We learnt a lot, as always, about our group dynamic during this process. The big challenge and the thing that is an ongoing learning curve for SourDough is the sheer mass of the group. We are a LARGE company of 9, and we are used to working very collaboratively and in each process experiment with different approaches to and levels of facilitation.  To work with an outside director was an important move for us and it was great that we had the chance to work with someone as experienced and trustworthy as Jerri. She was one of our lecturers at University and even though she didn’t teach all of us, she still was able to carry an authority from the student-teacher dynamic and managed to mediate discussion and debate in ways that hadn’t been possible within SourDough before.

On reflection, it was nice to hear responses from Jerri throughout the process along the lines of  ‘it’s nice to work with a fully formed ensemble, it makes my job easier because you are all so comfortable with each other’ and I think it was only in working with an outside director that I realised how in tune we have become as a company.

By experiencing what it is to have our trust in a director’s vision and being able to focus more our individual roles, I think we are now able to understand better the ways in which we work collaboratively. With Rogues and Wanderers and The Bloodline, there came a point in the process in which we felt the need to map the ‘peaks and troughs’ of the  dramaturgy of the piece. This would be a group exercise where we would spend as long as it took to reach an agreement of where the journey of the piece should lie, where the light and dark needed to be placed and at which points in the piece the energy needed to shift. We would do this because it would be important for us to have a collective understanding and agreement of the dramaturgy. In Red Oleanders, because of our trust in Jerri’s vision, this collective understanding and agreement wasn’t always necessary and we could see the work Jerri was doing to make those decisions herself as the director.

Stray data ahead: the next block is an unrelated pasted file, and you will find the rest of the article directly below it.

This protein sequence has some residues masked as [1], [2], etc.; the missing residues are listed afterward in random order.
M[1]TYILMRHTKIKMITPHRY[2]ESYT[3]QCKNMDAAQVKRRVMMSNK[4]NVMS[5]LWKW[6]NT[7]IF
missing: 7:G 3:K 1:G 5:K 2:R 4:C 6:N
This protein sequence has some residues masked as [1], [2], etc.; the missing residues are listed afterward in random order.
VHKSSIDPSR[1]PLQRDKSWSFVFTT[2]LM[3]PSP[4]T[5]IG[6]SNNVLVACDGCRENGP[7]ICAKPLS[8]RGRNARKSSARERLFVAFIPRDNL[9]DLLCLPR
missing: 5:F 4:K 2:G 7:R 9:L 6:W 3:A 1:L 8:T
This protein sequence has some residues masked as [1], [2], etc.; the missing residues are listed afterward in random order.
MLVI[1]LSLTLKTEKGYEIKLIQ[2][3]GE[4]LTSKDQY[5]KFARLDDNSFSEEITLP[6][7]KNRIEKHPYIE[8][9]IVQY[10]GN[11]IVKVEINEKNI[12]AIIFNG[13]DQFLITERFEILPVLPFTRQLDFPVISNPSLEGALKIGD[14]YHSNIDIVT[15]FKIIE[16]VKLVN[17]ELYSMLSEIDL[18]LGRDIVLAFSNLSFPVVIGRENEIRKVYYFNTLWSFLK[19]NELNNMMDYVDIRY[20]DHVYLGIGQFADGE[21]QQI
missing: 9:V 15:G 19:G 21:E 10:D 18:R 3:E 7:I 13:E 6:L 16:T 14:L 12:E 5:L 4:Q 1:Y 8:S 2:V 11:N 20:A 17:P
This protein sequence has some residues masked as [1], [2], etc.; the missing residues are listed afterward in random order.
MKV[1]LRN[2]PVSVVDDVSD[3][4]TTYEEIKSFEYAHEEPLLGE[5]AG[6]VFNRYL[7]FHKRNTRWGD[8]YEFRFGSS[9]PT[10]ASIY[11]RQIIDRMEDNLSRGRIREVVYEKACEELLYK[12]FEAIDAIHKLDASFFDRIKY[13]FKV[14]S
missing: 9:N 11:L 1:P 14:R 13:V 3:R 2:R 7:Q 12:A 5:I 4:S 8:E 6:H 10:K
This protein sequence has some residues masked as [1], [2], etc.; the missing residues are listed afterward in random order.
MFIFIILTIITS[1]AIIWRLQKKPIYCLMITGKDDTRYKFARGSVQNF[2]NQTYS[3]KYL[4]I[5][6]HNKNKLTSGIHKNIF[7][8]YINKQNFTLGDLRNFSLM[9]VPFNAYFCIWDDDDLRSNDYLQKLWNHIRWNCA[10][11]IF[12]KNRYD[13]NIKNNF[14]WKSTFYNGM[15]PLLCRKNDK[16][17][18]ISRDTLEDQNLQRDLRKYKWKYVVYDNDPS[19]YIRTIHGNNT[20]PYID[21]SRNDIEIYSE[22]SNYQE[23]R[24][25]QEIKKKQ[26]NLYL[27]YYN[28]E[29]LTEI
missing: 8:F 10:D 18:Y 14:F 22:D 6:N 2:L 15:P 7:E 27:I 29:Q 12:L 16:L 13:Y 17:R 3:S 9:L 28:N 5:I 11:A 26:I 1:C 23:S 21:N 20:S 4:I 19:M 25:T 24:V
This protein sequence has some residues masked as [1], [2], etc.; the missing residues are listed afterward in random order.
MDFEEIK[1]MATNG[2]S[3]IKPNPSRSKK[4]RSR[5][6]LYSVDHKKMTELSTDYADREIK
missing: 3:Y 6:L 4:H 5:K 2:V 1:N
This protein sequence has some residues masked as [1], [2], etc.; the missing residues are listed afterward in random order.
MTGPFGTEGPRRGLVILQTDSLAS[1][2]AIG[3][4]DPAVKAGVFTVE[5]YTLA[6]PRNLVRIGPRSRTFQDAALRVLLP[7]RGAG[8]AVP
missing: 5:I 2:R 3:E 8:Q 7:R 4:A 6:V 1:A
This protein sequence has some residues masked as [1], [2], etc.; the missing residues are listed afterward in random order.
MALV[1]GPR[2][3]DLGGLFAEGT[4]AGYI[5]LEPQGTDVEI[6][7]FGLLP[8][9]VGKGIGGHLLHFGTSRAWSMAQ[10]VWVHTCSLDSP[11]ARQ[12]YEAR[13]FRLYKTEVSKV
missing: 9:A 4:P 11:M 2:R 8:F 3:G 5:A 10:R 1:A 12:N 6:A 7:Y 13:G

For us, this discovery highlights the importance of exercises like that (that being merely an example) when you’re are working collaboratively without a director, and perhaps teaches us to have greater trust in the importance of these exercises. I really feel more and more that we are discovering our own practice as a company, which is a nice feeling. It gives us a foundation to keep growing and developing from.

Next is a piece called Home Towns, that we are developing for the two Devon fringe festivals, Barnstaple’s Fringe TheatreFest and Exeter Fringe Festival. It is a piece that will explore each other’s histories and memories of our Home Towns. Again we are treading new ground here in search of ways to make something that has a strong relevance to us as a group and perhaps even a stronger access point for our audiences . . . who knows.

Monique Luckman